11.3 Method: Salient-object-visualization
One of the machine learning applications which has high public attention is self-driving cars. All big car manufactures, suppliers and tech companies are working feverish on this topic. But there are also great concerns about safety and ethics which need to be addressed.
Safety of a machine learning algorithm can be increased if the understanding of how the algorithm reaches its decisions. For computer vision this can be done with techniques like keras-salient-object-visualization described in chapter 11.3.1.
Utilizing this technique on the RC-Robocar framework Donkeycar yields to a movie like the following movie in which the pixels which the algorithm pays attention to are colorized. The green line gives the steering command at the time of recording, the colored pixels indicates the regions in input images by which the algorithm makes its steering decisions, i. e., the salient objects.
- Indicates the regions in input images by which the algorithm makes its steering decisions
- Helps to find sources of distractions
- Helps to identify solutions
- crop top of image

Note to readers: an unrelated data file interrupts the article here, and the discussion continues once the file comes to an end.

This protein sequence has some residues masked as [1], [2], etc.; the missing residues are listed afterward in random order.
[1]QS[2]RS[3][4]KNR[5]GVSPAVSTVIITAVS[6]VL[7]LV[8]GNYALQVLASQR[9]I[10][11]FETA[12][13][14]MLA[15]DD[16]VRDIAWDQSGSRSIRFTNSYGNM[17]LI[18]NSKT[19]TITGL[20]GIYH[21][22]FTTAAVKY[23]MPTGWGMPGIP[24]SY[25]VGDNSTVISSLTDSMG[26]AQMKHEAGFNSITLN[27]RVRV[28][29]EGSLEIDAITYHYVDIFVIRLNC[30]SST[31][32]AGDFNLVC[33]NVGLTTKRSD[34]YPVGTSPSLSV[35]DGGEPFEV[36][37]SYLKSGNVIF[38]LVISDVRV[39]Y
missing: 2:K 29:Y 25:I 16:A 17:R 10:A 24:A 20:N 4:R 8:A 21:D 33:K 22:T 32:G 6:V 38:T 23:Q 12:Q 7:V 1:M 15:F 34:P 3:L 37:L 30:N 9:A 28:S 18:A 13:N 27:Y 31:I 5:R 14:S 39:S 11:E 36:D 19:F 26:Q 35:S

11.3.1 Tool: keras-salient-object-visualization
Keras implementation of Nvidia paper ‘Explaining How a Deep Neural Network Trained with End-to-End Learning Steers a Car’. The goal of the visualization is to explain what DonkeyCar (https://github.com/wroscoe/donkey) learns and how it makes its decisions. The central idea in discerning the salient objects is finding parts of the image that correspond to locations where the feature maps of CNN layers have the greatest activations.
The code can be found at GitHub
11.3.2 Explaining How a Deep Neural Network Trained with End-to-End Learning Steers a Car
- Enable further system improvement
- Create trust that the system is paying attention to the essential cues
The conclusion of the paper is
We describe a method for finding the regions in input images by which PilotNet makes its steering decisions, i. e., the salient objects. We further provide evidence that the salient objects identified by this method are correct. The results substantially contribute to our understanding of what PilotNet learns. Examination of the salient objects shows that PilotNet learns features that “make sense” to a human, while ignoring structures in the camera images that are not relevant to driving. This capability is derived from data without the need of hand-crafted rules. In fact, PilotNet learns to recognize subtle features which would be hard to anticipate and program by human engineers, such as bushes lining the edge of the road and atypical vehicle classes. (Bojarski et al. 2017)